Deem’s Lake was a popular spot where I grew up. My parents took me there when I was 8 or 9 (I can’t remember which.) I remember fishing with my dad, but not doing a lot with my mom except setting out the picnic lunch we brought.
I also remember going swimming there, but I got a bad headache so my mom thought it was time to go home. We found out weeks later that the headache was from my swimming cap being too tight. It was the last time I had to wear one.
The favorite time I remember with my mom is when she took me for my first perm. She took me to J.C. Penny’s salon to have it done by the guy who did her hair. His name was Gary.
I was only 14, so she got to decide how I had my hair done. The perm she wanted me to have was the uni perm. It was similar to a regular perm but the rods they put in your hair were heated first. It came out extremely curly and a bit frizzy, but mom liked it so that made me like it.
I had that type of perm for years until the found out that it was bad for your hair and discontinued allowing them to be done. But I kept having my hair done by Gary even after my mom died. He eventually opening his own hair studio called Illusions. I only started going elsewhere when I moved away from my hometown.
But for my mom getting her hair done was something special. The fact that she shared her special time with me made it special for me.
My favorite memory with my Dad is when I was seven and he took me fishing for the first time at Georgetown Lake in Southern Indiana. Before we headed to the lake, he went to Ayr-Way and bought me my first fishing pole (it was black and white) and then stopped at a little store near the lake to buy night-crawlers.
When we got to the lake, he spent 5 minutes assembling my pole and baiting my hook (being a seven year old girl I was a bit squeamish about things such as worms, I am not now.) He demonstrated two or three times how to cast and them left me to figure it out while he assembled his own pole. I am not sure why his was disassembled since mine was never taken apart after we got it.
A few minutes after I made my first cast, I felt like my line was snagged on something. I called my dad and he said I had a fish on my line. He told me how to reel in the fish. I did as he said and found a beautiful bluegill at the end of my line. Dad took it off the hook for me and re-baited my hook and went back to what he was doing.
A few minutes later, I felt another tug, so Dad came back over and we repeated the process. This happened two more times and them my dad announced it was time to go. He put the 4 bluegill I caught in a bucket of water that I was responsible for in the car and we left.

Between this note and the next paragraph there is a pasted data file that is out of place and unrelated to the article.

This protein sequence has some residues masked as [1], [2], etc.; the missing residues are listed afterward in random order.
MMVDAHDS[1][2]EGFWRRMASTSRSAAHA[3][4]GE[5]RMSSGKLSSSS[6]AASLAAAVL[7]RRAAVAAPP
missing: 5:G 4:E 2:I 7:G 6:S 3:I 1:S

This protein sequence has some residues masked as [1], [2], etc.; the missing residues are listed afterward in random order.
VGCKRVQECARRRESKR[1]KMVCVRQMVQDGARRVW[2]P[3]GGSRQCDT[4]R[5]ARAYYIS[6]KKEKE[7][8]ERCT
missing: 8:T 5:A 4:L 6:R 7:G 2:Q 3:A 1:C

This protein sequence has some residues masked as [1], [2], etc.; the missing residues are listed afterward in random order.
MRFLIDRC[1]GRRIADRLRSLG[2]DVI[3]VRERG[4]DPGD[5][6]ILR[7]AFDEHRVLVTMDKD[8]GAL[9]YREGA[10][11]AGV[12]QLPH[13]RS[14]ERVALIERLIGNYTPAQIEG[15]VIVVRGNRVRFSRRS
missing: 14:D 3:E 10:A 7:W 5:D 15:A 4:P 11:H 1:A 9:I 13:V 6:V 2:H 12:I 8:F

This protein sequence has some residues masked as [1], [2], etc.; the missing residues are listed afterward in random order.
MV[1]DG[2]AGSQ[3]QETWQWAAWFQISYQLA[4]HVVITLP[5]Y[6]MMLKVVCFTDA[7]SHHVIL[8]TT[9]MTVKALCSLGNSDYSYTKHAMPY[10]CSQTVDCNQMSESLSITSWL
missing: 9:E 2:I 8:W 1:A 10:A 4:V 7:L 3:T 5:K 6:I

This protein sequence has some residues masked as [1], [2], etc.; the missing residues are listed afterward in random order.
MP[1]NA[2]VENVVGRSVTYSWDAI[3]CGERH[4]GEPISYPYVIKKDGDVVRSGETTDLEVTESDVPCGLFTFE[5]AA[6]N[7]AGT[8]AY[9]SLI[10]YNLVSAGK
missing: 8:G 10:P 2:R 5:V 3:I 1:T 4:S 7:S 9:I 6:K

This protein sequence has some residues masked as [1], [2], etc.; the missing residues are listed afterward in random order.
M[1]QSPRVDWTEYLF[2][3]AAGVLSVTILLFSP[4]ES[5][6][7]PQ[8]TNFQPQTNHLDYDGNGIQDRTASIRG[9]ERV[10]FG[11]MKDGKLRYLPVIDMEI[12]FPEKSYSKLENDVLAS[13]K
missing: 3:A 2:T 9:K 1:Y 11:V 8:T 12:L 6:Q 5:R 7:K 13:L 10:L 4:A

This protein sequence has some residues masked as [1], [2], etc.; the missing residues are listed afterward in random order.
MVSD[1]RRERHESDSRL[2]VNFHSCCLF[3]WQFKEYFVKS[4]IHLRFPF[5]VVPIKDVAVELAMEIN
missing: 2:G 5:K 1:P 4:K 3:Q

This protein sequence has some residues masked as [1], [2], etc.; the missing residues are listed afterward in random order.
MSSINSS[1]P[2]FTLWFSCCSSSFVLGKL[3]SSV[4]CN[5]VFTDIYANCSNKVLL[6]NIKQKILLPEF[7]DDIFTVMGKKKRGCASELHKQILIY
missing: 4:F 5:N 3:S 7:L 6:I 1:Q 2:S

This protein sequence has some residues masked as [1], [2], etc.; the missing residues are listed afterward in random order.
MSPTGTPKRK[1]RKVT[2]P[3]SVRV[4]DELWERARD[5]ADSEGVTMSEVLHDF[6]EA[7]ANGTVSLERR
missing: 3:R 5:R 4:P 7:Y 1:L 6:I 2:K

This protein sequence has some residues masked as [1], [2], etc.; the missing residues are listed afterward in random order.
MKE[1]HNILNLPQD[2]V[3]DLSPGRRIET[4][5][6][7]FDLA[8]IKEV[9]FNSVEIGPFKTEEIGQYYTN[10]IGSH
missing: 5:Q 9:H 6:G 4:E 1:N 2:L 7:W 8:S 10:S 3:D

After I showed the fish I caught to my mom, Dad and I walked down to the creek and set the fish loose. Dad said they would find their way to the river.
Looking back, I feel sorry for the fish, but I loved the one on one time I spent with my dad that day. Our first fishing trip lasted about anhour and he never got to assemble his pole, but they memory he created will stay with me forever.
I was 5 when I got my first bicycle. It was a beautiful blue Schwinn. I loved it. I rode it around for two years and then my Dad decided it was time for the training wheels to come off. For weeks he and my mom ran along behind me holding the seat, and then letting go hoping I would keep going on my own. Of course I crashed every time. Finally one day, my Dad got tired of it before I did, and said he was going in. I picked up the bike, got on and started pedaling all on my own. I did it. I rode a bike without training wheels. I will never forget the look on his face that I did it on my own after all the times they tried to help me.
I have a fond memory of these. My parents would get these from the local store. Once a week they would let me sit down and put them in the redemption booklet. Just before my birthday, they marked in the catalog everything we had enough full booklets for and I was able to pick something I wanted from that.
I have noticed that in the last few years, I have outgrown a fear that I have had since I was four years old. The fear of locking a stall door in a ladies room. I know it sounds funny, but there was a reason for the fear.
My parents and I went out to dinner in a seafood restaurant. Of course being four, I had to go to the bathroom. At that age it was impossible to eat out without needing the use the restroom. They fascinated me, especially one I had never been in. Anyway, my mom took me and went into the stall with me. I finished up and we got ready to go back to the table and the stall door wouldn’t open.
I watched as my mom struggled with the lock for what seemed like hours, but was probably only a few minutes. Finally she gave up and we waited for someone to come in. No one did. Then mom realized I was small enough to fit under the door. She told me to go let my dad know what happened.
So there I was, a small, very very shy little girl, crawling out from under the stall. I opened the restroom door that felt like it weighed as much as I do. Then the hard part. I had to walk across the restaurant to the table my dad was sitting at. I was terrified. Being so painfully shy, I felt like everyone in the restaurant was watching me walk. But my mom needed me.
I made it to my dad and told him what happened. He let the staff know and they had to take the stall door off to get my mom out. I was proud that I helped my mom, but for years after I was terrified of locking a door in a public bathroom. In fact, I didn’t lock them I kept one hand on the door to hold it closed.